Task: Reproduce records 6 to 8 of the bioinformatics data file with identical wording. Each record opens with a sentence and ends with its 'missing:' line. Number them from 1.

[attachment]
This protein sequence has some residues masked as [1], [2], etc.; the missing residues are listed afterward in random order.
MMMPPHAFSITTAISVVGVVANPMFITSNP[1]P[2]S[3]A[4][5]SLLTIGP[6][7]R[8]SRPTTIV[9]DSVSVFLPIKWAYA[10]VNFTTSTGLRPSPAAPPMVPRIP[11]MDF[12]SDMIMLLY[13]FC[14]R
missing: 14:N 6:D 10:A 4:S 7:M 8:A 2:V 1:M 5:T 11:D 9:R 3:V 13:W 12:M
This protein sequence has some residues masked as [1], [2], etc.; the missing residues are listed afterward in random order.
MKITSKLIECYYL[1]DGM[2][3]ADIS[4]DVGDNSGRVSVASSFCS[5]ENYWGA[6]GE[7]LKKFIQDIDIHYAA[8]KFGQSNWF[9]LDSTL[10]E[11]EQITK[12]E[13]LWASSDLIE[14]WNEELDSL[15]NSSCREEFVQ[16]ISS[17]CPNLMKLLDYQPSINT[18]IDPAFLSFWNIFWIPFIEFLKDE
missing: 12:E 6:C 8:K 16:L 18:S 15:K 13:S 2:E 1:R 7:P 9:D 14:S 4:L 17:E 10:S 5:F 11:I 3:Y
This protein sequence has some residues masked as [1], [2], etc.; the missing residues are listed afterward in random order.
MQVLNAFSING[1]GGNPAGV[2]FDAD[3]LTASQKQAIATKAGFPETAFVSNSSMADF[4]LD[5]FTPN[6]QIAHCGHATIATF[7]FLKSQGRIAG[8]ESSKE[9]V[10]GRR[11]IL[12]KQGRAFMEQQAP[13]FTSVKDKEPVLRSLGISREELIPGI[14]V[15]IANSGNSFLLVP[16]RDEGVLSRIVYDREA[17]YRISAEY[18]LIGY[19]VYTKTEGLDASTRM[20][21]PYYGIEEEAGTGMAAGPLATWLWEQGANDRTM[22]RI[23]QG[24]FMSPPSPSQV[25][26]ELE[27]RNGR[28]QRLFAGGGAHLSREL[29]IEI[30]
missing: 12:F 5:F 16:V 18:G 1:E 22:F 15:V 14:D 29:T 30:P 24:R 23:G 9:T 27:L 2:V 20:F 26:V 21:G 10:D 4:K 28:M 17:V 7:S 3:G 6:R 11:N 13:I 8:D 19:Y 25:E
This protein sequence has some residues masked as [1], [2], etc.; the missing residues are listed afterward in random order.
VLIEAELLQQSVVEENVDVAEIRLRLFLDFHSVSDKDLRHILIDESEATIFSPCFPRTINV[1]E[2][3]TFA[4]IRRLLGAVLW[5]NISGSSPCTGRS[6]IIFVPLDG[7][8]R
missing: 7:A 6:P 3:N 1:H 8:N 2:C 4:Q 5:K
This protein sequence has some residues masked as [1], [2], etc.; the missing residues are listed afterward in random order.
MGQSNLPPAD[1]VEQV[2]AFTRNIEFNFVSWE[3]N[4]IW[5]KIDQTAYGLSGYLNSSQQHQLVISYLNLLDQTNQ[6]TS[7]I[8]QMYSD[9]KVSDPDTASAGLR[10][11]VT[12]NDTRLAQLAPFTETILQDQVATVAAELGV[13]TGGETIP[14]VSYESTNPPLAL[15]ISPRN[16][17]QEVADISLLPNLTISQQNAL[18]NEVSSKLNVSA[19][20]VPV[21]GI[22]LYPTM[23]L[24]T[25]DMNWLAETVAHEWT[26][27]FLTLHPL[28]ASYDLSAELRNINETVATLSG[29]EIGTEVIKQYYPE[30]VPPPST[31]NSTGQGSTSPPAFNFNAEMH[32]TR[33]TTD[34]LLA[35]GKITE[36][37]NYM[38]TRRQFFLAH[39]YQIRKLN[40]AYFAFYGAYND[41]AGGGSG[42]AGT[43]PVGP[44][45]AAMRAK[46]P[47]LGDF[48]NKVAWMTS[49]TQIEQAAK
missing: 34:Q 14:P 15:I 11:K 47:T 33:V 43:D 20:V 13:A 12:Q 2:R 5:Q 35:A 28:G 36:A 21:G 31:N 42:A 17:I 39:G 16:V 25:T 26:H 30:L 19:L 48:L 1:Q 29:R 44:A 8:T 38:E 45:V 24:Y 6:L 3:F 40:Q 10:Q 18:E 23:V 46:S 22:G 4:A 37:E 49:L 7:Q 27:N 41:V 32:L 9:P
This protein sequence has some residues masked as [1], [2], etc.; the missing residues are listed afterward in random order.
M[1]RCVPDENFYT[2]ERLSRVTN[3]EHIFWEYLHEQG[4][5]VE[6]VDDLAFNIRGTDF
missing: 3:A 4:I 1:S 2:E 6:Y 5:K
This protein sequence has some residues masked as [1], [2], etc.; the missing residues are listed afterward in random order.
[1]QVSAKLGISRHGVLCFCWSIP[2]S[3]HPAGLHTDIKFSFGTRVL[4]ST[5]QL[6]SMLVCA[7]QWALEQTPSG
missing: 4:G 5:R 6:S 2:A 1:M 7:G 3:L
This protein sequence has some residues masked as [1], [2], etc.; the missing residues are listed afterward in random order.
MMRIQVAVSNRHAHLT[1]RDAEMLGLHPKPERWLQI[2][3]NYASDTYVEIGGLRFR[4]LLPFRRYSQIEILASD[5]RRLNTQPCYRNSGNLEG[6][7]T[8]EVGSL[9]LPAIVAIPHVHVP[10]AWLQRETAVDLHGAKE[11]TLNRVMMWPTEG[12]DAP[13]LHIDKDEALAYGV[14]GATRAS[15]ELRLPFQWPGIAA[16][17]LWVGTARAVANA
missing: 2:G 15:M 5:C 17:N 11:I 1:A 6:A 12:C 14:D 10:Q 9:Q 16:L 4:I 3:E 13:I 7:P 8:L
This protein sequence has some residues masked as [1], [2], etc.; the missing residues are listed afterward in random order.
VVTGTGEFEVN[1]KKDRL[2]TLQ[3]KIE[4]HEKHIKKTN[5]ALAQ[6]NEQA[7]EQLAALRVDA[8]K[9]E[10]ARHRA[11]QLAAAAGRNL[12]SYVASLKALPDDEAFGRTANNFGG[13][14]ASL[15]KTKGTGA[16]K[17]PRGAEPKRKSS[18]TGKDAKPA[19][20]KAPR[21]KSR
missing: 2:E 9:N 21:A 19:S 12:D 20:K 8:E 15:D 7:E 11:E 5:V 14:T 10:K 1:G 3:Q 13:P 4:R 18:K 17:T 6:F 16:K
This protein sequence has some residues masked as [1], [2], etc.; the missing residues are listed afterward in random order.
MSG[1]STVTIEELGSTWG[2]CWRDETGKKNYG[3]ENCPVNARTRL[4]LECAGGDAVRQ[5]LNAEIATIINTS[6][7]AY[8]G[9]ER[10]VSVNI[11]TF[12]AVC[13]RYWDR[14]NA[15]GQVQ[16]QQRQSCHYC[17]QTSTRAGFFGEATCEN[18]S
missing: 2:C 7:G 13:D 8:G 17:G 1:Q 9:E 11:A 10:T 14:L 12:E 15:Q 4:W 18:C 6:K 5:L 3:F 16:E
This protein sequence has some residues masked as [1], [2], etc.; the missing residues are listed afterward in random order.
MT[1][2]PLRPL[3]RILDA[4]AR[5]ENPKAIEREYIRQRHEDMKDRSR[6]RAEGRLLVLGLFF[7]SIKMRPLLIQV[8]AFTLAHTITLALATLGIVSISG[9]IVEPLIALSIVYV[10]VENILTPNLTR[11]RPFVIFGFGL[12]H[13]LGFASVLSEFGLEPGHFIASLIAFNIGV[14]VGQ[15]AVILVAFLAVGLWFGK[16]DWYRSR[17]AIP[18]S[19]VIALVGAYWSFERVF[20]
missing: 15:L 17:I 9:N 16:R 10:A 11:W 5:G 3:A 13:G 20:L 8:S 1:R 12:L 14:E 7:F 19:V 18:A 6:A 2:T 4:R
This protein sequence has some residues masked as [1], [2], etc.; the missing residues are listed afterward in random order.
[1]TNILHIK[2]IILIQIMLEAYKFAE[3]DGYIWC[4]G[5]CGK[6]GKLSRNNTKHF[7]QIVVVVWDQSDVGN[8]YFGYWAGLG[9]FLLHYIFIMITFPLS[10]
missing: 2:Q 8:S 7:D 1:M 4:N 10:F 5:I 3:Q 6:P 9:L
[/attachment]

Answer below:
This protein sequence has some residues masked as [1], [2], etc.; the missing residues are listed afterward in random order.
M[1]RCVPDENFYT[2]ERLSRVTN[3]EHIFWEYLHEQG[4][5]VE[6]VDDLAFNIRGTDF
missing: 3:A 4:I 1:S 2:E 6:Y 5:K
This protein sequence has some residues masked as [1], [2], etc.; the missing residues are listed afterward in random order.
[1]QVSAKLGISRHGVLCFCWSIP[2]S[3]HPAGLHTDIKFSFGTRVL[4]ST[5]QL[6]SMLVCA[7]QWALEQTPSG
missing: 4:G 5:R 6:S 2:A 1:M 7:G 3:L
This protein sequence has some residues masked as [1], [2], etc.; the missing residues are listed afterward in random order.
MMRIQVAVSNRHAHLT[1]RDAEMLGLHPKPERWLQI[2][3]NYASDTYVEIGGLRFR[4]LLPFRRYSQIEILASD[5]RRLNTQPCYRNSGNLEG[6][7]T[8]EVGSL[9]LPAIVAIPHVHVP[10]AWLQRETAVDLHGAKE[11]TLNRVMMWPTEG[12]DAP[13]LHIDKDEALAYGV[14]GATRAS[15]ELRLPFQWPGIAA[16][17]LWVGTARAVANA
missing: 2:G 15:M 5:C 17:N 11:I 1:A 6:A 12:C 14:D 10:Q 9:Q 16:L 4:I 3:E 13:I 7:P 8:L